One of the other things that has happened is that, as a south sider, I'm learning about some really cool local initiatives, including a business incubator due east in the Woodlawn neighborhood. For more details (and for a heads-up on a free information session), please check out my blog post for ChicagoNow.

In other news, I will also be working on two other projects - I'm fortunate enough to be running the charity auction for Chicago TARDIS this year, and I'll also be prepping for the Chicago Geek Breakfast on August 14th. It's a nice, casual networking event for those of us who want an alternative to the $25-for-two-drink-tickets style of event prevalent in Chicago. If you're in the area on that day, please stop by and give us a visit - you can RSVP via Eventbrite.

Jul 23, 2014

More Adventures in Editing & Writing

As I'm slowly returning to the blogging life (currently working on a consulting business - drop me a line at gordon@gordondymowski.com if you want more details), I'm finding that I want to avoid turning into a self-promotional blog. However, with not one, not two, but three projects published, I thought it was time to make the announcements....and to engage in a little capitalistic endeavor.

First, as always, my story Crossing McCausland was published in Pro Se Productions' Tall Pulp, an anthology focusing on tall tales and legends in a pulp-style setting. Stories range from a science fiction Paul Bunyan to female pirate Anne Bonney. (My story features Joe Magarac, a literal "man of steel", in 1950s-era St. Louis). There are some really great stories in this collection (I didn't just read the proofing copy for my own story), and comes highly recommended. (It's also available as softcover, and if you click the graphic on the left, you can order the Kindle version.

On the editing side, my first selection is from Airship 27 Productions, and it's a really great book. It's called Hitwolf , and it's a clever mix of Goodfellas and The Howling. (Because werewolves plus gangsters makes a great combination). There's the right amount of urban grit, and there isn't a false step in the book. It's a great example of modern "new pulp" at its best, and you would be remiss in not reading it.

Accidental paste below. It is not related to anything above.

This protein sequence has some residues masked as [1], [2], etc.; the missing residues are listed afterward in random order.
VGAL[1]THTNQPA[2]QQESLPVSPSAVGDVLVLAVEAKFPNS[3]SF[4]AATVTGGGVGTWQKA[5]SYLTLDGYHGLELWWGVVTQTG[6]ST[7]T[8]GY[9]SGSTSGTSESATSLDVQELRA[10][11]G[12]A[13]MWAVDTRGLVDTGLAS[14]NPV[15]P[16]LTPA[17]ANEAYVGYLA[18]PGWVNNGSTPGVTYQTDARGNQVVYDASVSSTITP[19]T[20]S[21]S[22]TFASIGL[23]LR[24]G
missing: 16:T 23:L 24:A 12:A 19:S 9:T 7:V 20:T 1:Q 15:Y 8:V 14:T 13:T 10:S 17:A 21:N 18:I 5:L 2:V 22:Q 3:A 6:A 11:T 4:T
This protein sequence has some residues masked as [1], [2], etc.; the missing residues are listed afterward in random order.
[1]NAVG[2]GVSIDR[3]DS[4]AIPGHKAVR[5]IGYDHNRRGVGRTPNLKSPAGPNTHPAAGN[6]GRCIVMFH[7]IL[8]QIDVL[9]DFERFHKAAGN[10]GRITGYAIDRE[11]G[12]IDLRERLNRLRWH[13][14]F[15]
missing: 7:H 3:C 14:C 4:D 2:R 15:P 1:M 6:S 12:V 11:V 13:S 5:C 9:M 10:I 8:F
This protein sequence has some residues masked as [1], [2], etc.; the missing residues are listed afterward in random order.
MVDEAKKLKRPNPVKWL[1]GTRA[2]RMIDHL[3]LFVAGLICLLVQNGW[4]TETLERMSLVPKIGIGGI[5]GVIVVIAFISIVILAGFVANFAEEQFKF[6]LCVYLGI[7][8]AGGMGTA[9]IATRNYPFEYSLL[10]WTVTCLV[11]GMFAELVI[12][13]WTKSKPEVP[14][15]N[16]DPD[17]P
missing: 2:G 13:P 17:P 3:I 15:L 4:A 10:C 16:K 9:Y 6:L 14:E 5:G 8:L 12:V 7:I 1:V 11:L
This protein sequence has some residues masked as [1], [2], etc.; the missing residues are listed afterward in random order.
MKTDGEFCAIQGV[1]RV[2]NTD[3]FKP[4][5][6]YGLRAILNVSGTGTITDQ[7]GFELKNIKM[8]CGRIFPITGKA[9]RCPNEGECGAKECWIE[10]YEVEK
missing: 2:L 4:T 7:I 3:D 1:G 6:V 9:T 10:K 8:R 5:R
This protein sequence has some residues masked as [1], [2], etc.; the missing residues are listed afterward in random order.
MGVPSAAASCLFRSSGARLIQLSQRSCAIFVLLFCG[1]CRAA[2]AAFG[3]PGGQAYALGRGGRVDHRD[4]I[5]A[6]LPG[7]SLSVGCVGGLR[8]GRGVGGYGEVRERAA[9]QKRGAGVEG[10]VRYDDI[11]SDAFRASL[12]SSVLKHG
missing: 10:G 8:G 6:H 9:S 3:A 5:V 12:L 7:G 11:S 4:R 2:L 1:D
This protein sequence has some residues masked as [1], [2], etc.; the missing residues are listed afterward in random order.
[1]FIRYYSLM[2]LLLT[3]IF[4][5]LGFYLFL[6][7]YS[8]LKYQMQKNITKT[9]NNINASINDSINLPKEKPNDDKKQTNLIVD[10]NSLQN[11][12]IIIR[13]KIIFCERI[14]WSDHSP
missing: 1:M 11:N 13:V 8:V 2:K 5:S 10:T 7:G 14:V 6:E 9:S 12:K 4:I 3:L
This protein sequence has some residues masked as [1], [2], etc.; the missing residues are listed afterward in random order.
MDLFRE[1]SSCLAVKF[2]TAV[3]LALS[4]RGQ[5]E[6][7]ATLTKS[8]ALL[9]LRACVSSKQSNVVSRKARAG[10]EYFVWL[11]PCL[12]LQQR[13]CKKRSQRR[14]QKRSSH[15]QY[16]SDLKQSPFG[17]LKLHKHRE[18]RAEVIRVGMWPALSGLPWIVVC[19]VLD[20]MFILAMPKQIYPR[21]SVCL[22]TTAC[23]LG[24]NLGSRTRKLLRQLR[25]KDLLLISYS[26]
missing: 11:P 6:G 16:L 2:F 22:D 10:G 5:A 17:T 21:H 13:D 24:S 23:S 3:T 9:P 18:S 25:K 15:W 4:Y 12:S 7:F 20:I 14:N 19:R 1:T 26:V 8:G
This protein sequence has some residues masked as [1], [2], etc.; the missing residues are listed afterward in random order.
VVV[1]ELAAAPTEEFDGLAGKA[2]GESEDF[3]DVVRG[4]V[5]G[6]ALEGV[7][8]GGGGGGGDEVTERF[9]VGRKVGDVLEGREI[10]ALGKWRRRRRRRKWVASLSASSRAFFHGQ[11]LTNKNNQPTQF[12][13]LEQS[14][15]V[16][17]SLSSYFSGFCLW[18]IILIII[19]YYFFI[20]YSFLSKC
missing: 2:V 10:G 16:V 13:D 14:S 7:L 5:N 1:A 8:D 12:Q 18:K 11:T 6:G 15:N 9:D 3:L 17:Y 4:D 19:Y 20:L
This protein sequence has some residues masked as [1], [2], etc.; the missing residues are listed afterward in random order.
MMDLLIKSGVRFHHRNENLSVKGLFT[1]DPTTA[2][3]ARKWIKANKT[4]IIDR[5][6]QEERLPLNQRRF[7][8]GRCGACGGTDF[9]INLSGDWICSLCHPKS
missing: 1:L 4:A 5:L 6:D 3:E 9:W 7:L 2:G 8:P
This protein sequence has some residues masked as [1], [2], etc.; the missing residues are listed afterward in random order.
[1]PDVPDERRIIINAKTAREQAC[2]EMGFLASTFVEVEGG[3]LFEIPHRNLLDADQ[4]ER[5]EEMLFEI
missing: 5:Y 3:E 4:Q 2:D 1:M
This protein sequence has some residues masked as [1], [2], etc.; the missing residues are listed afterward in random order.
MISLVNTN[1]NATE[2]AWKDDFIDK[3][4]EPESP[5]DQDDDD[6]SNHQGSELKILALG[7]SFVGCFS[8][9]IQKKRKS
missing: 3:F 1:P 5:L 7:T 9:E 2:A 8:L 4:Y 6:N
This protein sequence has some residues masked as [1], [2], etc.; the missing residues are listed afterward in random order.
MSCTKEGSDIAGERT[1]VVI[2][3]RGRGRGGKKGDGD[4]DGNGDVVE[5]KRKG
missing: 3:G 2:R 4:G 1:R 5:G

Another editing project come to fruition is the vintage pulp reprint The Crime Master from Altus Press. (I had reviewed their rerelease of stories featuring Inspector Allhoff, and they also specialize in some pulp scholarship like Phillip Jose Farmer's Doc Savage: His Apocalyptic Life ). Crime Master focuses on Gordon Manning's conflict with super-criminal The Griffin. (And no, you may not make a Family Guy joke). It's a series of stories with a serial feel, and is a really good example of pop culture from an age now past. It's also worth checking out, and will make its debut at PulpFest in early August.

So now that I'm entering the field of "professional writer/editor" as well as "freelance marketing consultant" and "intimidatingly charming podcast host", my blog posts have been a little self-referential lately, and that's fine. If it means getting some great works into people's hands, all the better.